A Mamboko dance song with accordian and struck iron. The "struck iron" was an old starter ring from the flywheel of a car. It is necessary to have a circular or 'S' shaped piece of metal for convenient playing of the double beat. The performer called it 'Kengere' or 'Beru' bell.
The sweepers in Nairobi, they say, always come from Embu. Kibunga Waita, the iron player, was no exception. Elsewhere in Africa certain tribes tend to adopt one occupation exclusively.
After hearing a few Kikuyu songs to the accompaniment of the iron and accordian, the listener who is not case hardened to the noise, may experience a singing in the ears for several hours afterwards.
Listening to this kind of Kikuyu music is more a feat of endurance than an aesthetic pleasure.Further details refer ILAM field card number: F3H 3

1952-06-08 Accordion | Dance song | East African | Embu | Folk music | ILAM | Indigenous music | Johnnie Murethe Wambu | Kenya | Kibunga Waita | Kikuyu | Mwamboko dance song | near Mount Kenya | Struck iron
Koras (Chorus) | East African

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ILAM

A Mamboko dance song with accordian and struck iron. The "struck iron" was an old starter ring from the flywheel of a car. It is necessary to have a circular or 'S' shaped piece of metal for convenient playing of the double beat. The performer called it 'Kengere' or 'Beru' bell.
The sweepers in Nairobi, they say, always come from Embu. Kibunga Waita, the iron player, was no exception. Elsewhere in Africa certain tribes tend to adopt one occupation exclusively.
After hearing a few Kikuyu songs to the accompaniment of the iron and accordian, the listener who is not case hardened to the noise, may experience a singing in the ears for several hours afterwards.
Listening to this kind of Kikuyu music is more a feat of endurance than an aesthetic pleasure.
Further details refer ILAM field card number: F3H 4

1952-06-08 Accordion | Dance song | East African | Embu | Folk music | ILAM | Indigenous music | Johnnie Murethe Wambu | Kengere struck iron | Kenya | Kibunga Waita | Kikuyu | Mwamboko dance | Struck iron
Muchongolo (Part I) | Southern African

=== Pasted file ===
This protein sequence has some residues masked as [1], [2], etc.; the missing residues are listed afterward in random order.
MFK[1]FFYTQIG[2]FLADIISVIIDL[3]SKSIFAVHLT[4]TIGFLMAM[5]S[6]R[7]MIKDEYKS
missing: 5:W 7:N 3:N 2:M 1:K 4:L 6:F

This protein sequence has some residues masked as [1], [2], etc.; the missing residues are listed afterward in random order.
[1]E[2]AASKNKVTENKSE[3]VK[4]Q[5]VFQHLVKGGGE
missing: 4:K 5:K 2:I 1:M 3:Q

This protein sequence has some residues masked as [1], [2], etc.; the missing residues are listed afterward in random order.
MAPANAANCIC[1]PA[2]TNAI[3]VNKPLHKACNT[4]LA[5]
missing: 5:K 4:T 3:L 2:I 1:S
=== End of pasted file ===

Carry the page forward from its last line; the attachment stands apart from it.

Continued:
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ILAM

Dance music for Muchongolo Tumbling dance with 3 drums and clappers. Recorded at C.M.R. Mine, Transvaal, South Africa. The tumbling dance which has been developed by the Ndau people has not only spread south to neighbouring tribes, but has now become a favourite spectacle on the gold mines of South Africa, where its performance delights the miners of other tribes as well. It is usually acrobatic and humorous, and is performed to complex rhythms on the drums.
The performance of the dancers is frequently of a high order demanding considerable gymnastic ability. Details from ILAM field card (H1F-4A - B)

1955-11-06 Clapper | Dance music | Danda | Drum | Folk music | ILAM | Indigenous music | Mozambique | Mpanda | Mpege district | Ndau | Ndau | Pedro Simau Balani | Portuguese East Africa | Southern African
Muchongolo (Part II) | Southern African

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ILAM

Dance music for Muchongolo Tumbling dance with 3 drums and clappers. Recorded at C.M.R. Mine, Transvaal, South Africa. The tumbling dance which has been developed by the Ndau people has not only spread south to neighbouring tribes, but has now become a favourite spectacle on the gold mines of South Africa, where its performance delights the miners of other tribes as well. It is usually acrobatic and humorous, and is performed to complex rhythms on the drums.
The performance of the dancers is frequently of a high order demanding considerable gymnastic ability. Details from ILAM field card (H1F-4A - B)

1955-11-06 Clappe | Dance music | Danda | Drum | Folk music | ILAM | Indigenous music | Mozambique | Mpanda | Mpege district | Muchongolo | Ndau | Ndau | Pedro Simau Balani | Portuguese East Africa | Southern African | Tumbling